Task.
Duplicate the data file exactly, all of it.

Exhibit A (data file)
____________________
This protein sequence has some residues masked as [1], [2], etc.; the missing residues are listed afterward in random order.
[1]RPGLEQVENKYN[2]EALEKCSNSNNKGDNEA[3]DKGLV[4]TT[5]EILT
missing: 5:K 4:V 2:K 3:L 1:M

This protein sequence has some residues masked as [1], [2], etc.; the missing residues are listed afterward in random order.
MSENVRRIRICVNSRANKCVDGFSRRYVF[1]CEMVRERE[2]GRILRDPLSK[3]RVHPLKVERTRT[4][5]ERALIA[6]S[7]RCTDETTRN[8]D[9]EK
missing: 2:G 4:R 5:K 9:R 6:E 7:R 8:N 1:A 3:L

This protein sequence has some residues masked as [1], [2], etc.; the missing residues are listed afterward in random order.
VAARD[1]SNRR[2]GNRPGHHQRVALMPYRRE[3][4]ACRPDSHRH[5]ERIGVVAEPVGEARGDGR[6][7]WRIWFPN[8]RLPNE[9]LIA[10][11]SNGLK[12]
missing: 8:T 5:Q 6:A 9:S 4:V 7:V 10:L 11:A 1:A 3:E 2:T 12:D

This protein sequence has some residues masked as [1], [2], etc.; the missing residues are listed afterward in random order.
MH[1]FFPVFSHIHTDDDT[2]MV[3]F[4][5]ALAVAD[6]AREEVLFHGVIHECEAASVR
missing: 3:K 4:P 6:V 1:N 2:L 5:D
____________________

This protein sequence has some residues masked as [1], [2], etc.; the missing residues are listed afterward in random order.
[1]RPGLEQVENKYN[2]EALEKCSNSNNKGDNEA[3]DKGLV[4]TT[5]EILT
missing: 5:K 4:V 2:K 3:L 1:M

This protein sequence has some residues masked as [1], [2], etc.; the missing residues are listed afterward in random order.
MSENVRRIRICVNSRANKCVDGFSRRYVF[1]CEMVRERE[2]GRILRDPLSK[3]RVHPLKVERTRT[4][5]ERALIA[6]S[7]RCTDETTRN[8]D[9]EK
missing: 2:G 4:R 5:K 9:R 6:E 7:R 8:N 1:A 3:L

This protein sequence has some residues masked as [1], [2], etc.; the missing residues are listed afterward in random order.
VAARD[1]SNRR[2]GNRPGHHQRVALMPYRRE[3][4]ACRPDSHRH[5]ERIGVVAEPVGEARGDGR[6][7]WRIWFPN[8]RLPNE[9]LIA[10][11]SNGLK[12]
missing: 8:T 5:Q 6:A 9:S 4:V 7:V 10:L 11:A 1:A 3:E 2:T 12:D

This protein sequence has some residues masked as [1], [2], etc.; the missing residues are listed afterward in random order.
MH[1]FFPVFSHIHTDDDT[2]MV[3]F[4][5]ALAVAD[6]AREEVLFHGVIHECEAASVR
missing: 3:K 4:P 6:V 1:N 2:L 5:D